Three weeks removed from a potential wild-card game, the Diamondbacks do not have a set seventh-inning reliever. Nor do they have a sixth-inning guy or a dependable, late-inning matchup lefty.
At the moment, the Diamondbacks appear to have only two relievers they can count on – setup man Archie Bradley and closer Fernando Rodney. Though depending on one’s tolerance for Rodney’s occasional implosions, it could be argued they only have one.
It seems like an unusual position to be in for a team that many view as a dangerous postseason club. It’s an area in which Diamondbacks manager Torey Lovullo would like to see clarity before the calendar turns to October.
“We’re trying to get as much definition as we possibly can on some key guys, some key moments,” Lovullo said. “We’re going to give them some opportunities. If we’re trying to get to where we want to get to, we need to have some things locked down.”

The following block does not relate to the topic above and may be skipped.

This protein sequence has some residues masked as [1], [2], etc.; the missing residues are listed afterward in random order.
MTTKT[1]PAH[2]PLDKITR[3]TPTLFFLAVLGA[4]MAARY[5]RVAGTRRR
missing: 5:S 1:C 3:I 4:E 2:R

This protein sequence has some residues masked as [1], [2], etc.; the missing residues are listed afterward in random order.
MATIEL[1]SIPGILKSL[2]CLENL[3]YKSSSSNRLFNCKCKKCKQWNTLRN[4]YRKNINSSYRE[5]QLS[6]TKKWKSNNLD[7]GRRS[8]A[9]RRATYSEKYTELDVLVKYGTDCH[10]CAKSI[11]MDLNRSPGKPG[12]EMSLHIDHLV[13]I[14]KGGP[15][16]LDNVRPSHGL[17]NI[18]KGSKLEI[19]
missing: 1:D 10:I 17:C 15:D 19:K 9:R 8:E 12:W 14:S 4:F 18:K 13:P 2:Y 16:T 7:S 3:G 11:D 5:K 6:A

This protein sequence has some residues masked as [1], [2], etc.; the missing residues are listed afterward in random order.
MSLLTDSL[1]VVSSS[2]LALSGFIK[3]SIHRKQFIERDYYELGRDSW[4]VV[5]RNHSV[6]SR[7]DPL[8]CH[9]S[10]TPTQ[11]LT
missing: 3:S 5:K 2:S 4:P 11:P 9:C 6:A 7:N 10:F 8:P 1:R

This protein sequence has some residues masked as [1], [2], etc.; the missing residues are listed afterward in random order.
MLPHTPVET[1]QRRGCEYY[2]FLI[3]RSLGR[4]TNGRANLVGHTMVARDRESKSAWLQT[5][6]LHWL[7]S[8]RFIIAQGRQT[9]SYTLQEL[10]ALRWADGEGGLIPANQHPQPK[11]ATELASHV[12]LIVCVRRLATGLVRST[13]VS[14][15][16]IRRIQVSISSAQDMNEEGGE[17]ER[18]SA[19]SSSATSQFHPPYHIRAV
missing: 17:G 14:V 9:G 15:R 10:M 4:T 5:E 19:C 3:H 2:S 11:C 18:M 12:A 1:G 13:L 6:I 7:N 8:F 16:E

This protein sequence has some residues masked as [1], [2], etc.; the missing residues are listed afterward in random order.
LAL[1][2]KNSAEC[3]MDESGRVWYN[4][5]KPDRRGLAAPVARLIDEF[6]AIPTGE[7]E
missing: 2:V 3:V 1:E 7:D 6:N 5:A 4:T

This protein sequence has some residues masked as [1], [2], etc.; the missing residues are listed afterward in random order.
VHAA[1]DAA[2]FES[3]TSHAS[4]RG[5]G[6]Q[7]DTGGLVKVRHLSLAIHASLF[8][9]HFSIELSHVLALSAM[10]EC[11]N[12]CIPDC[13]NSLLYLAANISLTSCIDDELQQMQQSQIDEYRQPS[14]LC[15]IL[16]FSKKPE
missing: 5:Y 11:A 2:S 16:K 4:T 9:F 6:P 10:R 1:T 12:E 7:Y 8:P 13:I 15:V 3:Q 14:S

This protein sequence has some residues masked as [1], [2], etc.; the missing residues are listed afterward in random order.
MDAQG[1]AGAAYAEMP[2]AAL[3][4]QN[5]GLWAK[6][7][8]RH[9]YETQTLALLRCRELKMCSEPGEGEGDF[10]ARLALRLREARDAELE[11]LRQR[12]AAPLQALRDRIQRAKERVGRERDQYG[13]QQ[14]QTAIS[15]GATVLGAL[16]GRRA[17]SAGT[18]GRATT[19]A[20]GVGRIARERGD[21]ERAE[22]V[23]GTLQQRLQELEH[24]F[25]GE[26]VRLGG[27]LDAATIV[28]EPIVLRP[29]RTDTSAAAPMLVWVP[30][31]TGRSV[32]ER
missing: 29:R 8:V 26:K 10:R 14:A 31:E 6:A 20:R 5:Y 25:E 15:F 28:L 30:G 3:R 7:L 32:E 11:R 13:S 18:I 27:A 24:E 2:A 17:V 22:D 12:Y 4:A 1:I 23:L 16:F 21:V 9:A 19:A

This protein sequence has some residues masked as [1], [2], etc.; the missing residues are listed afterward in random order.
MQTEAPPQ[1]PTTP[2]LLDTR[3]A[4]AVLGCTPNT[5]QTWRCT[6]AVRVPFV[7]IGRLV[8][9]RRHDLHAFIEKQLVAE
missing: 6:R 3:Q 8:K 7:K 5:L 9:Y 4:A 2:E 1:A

On the whole, the group has performed well. The bullpen’s 3.87 ERA is the second-best in the National League. Many of the roles and faces have changed throughout the summer, but more often than not the Diamondbacks have been able to find ways to navigate through the late innings.
It’s been a different story lately. Since the start of August, the bullpen has a 4.96 ERA. Those struggles have been amplified by a pair of recent losses. On Saturday night, left-hander Andrew Chafin and Rodney combined to allow six ninth-inning runs in a loss to the San Diego Padres. Two nights later, right-hander Jake Barrett gave up three runs in the eighth in a loss to the Colorado Rockies.
Bradley is having perhaps as good a year as any reliever in baseball. He owns a 1.23 ERA, an impressive strikeout rate (10.1 per nine innings) and the mound presence and pure stuff that portends dominance.
Beyond that, though, the Diamondbacks’ bullpen is filled with questions. Rodney largely has been dependable, but when he’s bad, he’s really bad, leading to questions about whether Bradley should be the one closing games.